Growing Garlic

By pjain      Published July 3, 2019, 6:15 a.m. in blog Gardening   

About Garlic

Garlic Varieties

  • The original garlic had hardneck from Central Asia needing cold winters and wet springs, however most commerical is of the softneck variety that can be grown in warmer climes.

Artichoke garlic

The most commonly grown commercial garlic. It has a couple of concentric rows of cloves and tends to be very difficult to peel. But it produces and stores well and this is what you probably buy at the grocer's. 'Red Toch' is a well-known Artichoke variety.


Silverskins have silvery, white skins and are composed of many small cloves. They also have a nice sturdy neck that is easily braided. The flavor of Silverskins is usually stronger than Artichokes. 'Nootka Rose' and 'Rose du var' are both full bodied Silverskins.

Elephant Garlic - really a Leek

So-called Elephant Garlic has a very mild flavor for diners who haven't quite warmed to the taste of garlic. In fact, elephant garlic is not garlic at all, but a type of bulb forming leek.

Growing Garlic

Soil and Growing Conditions

  • Garlic likes to be planted about 4-5 inches deep. It's a heavy feeder, it likes very fertile soil, and pretty moist soil, not drench but moist.

  • Use a tiller loosen the top few inches of the soil or something else to work the ground with like, a pick or a shovel Throw aside any large rocks and roots that you've unearthed.

  • Use compost, or any rich organic fertilizer

Your garlic should grow well if given the following conditions:

Well drained soil
Soil pH of 6.0 to 7.0
Minimal weed competition
Plenty of organic matter
An inch of water while the bulb is forming - mid-May to July

1. Plant it

  • When to Plant Fall is garlic planting time. Depending where you are gardening, this could be September to November. Once the soil temperature has cooled off to about 60 degrees F. , the roots of the garlic clove will start to germinate and begin to take hold and anchor the plant.

This is especially important in Northern climates where the ground freezes. Without sufficient time to grow good roots, the garlic plants will heave out of the ground.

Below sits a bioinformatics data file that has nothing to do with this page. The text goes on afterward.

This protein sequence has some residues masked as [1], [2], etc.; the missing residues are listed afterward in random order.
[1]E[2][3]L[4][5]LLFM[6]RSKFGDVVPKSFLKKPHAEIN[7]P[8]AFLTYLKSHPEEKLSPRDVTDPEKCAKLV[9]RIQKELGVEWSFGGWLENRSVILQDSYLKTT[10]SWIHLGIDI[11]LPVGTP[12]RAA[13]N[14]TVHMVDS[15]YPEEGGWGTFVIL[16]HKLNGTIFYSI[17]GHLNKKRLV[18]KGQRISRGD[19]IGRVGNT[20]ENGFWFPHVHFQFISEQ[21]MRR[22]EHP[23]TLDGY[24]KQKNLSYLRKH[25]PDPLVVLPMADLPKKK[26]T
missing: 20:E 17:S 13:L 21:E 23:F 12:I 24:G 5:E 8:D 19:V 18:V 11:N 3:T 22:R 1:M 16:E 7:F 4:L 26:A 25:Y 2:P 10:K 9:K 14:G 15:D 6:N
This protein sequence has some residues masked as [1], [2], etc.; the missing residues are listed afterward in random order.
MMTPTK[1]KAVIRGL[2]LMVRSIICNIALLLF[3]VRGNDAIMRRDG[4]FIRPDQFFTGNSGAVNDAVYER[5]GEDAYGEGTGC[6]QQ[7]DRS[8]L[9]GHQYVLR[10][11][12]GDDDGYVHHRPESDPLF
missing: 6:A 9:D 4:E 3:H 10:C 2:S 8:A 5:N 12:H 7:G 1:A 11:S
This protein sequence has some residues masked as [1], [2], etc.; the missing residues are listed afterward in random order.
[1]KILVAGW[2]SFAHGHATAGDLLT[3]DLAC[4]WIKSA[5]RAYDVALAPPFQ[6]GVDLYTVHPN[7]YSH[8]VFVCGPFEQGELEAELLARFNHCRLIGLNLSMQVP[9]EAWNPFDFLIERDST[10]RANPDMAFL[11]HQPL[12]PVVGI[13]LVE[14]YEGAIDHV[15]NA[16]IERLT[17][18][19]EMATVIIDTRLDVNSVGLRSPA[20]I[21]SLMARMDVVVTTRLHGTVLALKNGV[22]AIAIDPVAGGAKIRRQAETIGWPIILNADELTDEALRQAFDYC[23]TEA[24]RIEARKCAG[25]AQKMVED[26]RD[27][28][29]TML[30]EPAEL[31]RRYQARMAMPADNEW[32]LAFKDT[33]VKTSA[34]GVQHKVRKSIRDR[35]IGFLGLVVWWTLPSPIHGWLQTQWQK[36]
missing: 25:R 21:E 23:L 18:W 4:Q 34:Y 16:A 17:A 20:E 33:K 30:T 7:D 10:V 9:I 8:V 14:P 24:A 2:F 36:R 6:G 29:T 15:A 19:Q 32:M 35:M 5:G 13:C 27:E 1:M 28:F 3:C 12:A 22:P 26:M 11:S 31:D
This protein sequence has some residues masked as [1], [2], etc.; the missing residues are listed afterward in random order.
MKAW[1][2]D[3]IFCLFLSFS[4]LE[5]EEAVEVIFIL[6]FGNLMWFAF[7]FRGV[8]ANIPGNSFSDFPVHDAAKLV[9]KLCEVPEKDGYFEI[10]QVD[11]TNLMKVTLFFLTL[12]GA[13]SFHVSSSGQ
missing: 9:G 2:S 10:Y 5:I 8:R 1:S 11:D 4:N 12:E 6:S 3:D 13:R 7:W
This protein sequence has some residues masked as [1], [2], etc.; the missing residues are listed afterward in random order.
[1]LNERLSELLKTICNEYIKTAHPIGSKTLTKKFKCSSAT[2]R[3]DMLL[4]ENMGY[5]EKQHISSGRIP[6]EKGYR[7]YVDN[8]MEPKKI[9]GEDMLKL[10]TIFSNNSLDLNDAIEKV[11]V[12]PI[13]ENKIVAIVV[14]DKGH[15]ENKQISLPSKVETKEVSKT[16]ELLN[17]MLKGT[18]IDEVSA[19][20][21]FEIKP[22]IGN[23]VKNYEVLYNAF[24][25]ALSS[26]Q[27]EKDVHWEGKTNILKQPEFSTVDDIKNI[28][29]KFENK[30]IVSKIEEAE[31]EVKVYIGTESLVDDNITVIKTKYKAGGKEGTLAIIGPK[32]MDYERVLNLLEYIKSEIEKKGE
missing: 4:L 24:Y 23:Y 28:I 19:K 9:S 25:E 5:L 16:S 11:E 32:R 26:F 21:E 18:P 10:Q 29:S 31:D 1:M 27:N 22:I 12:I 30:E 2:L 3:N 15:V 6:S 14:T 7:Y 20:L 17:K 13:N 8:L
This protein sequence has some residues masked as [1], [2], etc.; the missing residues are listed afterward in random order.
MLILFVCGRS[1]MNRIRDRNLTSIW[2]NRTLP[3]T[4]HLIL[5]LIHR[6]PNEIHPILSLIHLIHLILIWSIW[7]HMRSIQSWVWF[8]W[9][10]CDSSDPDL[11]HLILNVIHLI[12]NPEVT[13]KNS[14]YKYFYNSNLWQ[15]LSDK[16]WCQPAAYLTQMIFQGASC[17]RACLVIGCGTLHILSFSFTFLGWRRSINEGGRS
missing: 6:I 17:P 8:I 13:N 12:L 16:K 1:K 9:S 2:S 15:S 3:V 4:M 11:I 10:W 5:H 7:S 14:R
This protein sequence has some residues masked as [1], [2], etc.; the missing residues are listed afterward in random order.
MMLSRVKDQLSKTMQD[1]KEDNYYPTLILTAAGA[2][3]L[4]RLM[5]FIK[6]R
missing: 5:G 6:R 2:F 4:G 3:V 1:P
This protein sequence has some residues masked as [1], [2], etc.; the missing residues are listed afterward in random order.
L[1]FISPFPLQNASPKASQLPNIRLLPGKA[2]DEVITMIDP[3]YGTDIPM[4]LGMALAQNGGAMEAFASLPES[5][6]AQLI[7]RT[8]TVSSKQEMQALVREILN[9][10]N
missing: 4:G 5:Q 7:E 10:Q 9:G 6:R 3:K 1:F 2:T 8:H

• garlic, separated into cloves. You plant the individual cloves within the bulb. Plant the largest cloves you have, to get the largest bulbs. Plant each garlic clove two to three inches below the soil surface and about 6 inches apart.

The cloves go into the ground pointy side up. The roots will grow from the flat side, and the sprout will emerge from the tip. That means if you plant the clove upside down, the sprout will have to do a u-turn in the earth and might not survive.

The cloves should be buried around 3 inches underground. Since our soil is tilled, I can just make a hole with my finger.

Continue this way along your row, spacing each clove roughly six inches apart.


Cover the Holes/Garlic Cloves with Compost. Now fill each hole with your compost or fertilizer. I got this compost from a friend's compost pile, and it will help the garlic grow big and strong. Its dark color is testament to how nutrient rich it is.


Garlic is relatively pest free, if you use good seed cloves. It is, however, popular with some rodents, especially gophers.

2. Mid-Season - Pinch It

Topsets are the little seed heads. They are also called garlic scapes. When your garlic gets to this point, it's good to pick this off. It will keep the garlic from putting the energy to the scape, and it will put it's energy down into the bulb, and your bulb will get larger. When you see these start coming on, go ahead and pick them and use them before they get too tough.